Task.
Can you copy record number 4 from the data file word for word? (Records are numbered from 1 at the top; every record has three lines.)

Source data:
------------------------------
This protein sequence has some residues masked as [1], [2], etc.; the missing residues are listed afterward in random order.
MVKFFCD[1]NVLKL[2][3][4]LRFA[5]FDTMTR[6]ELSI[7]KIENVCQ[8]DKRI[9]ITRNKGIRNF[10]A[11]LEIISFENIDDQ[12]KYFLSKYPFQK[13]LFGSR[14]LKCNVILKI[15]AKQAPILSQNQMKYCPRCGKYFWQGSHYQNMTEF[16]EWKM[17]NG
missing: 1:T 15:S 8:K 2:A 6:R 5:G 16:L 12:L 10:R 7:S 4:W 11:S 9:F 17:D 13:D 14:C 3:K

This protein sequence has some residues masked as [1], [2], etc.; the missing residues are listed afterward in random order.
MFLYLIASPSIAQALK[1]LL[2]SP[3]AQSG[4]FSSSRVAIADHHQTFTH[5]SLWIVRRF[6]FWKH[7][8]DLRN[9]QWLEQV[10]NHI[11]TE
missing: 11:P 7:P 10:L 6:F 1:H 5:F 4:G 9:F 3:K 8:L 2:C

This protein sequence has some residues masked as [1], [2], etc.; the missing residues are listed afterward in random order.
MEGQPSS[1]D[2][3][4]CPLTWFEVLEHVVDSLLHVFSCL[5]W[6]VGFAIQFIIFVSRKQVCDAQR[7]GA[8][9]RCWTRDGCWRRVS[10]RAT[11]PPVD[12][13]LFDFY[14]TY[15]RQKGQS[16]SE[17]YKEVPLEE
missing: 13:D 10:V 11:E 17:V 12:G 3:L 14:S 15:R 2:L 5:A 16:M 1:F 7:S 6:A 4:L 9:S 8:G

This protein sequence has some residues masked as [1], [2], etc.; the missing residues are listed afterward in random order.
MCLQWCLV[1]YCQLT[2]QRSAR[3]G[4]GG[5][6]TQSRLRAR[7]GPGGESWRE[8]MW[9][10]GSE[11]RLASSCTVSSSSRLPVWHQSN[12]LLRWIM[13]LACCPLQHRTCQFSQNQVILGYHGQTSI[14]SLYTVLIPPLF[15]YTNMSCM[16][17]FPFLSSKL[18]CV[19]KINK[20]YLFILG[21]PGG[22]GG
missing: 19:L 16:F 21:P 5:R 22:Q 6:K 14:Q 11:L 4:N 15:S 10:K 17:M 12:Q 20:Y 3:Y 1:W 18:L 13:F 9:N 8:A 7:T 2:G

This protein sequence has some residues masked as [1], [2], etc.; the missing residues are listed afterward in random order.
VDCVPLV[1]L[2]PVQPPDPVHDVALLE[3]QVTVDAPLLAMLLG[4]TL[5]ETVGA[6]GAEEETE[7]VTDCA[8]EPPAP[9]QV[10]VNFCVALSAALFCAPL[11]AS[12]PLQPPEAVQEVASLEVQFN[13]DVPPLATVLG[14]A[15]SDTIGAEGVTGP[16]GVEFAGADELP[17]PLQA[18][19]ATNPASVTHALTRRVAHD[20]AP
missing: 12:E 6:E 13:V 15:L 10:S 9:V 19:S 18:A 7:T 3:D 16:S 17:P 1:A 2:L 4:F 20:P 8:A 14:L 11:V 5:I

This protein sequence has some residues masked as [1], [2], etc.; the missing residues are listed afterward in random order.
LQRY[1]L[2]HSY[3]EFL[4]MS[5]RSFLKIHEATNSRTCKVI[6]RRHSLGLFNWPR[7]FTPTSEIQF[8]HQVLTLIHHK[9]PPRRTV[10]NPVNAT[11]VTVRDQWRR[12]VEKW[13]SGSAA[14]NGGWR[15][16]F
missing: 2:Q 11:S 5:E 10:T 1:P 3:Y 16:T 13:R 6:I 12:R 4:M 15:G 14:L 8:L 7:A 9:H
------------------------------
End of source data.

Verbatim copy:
This protein sequence has some residues masked as [1], [2], etc.; the missing residues are listed afterward in random order.
MCLQWCLV[1]YCQLT[2]QRSAR[3]G[4]GG[5][6]TQSRLRAR[7]GPGGESWRE[8]MW[9][10]GSE[11]RLASSCTVSSSSRLPVWHQSN[12]LLRWIM[13]LACCPLQHRTCQFSQNQVILGYHGQTSI[14]SLYTVLIPPLF[15]YTNMSCM[16][17]FPFLSSKL[18]CV[19]KINK[20]YLFILG[21]PGG[22]GG
missing: 19:L 16:F 21:P 5:R 22:Q 6:K 14:Q 11:L 4:N 15:S 10:K 17:M 12:Q 20:Y 3:Y 1:W 18:L 13:F 9:N 8:A 7:T 2:G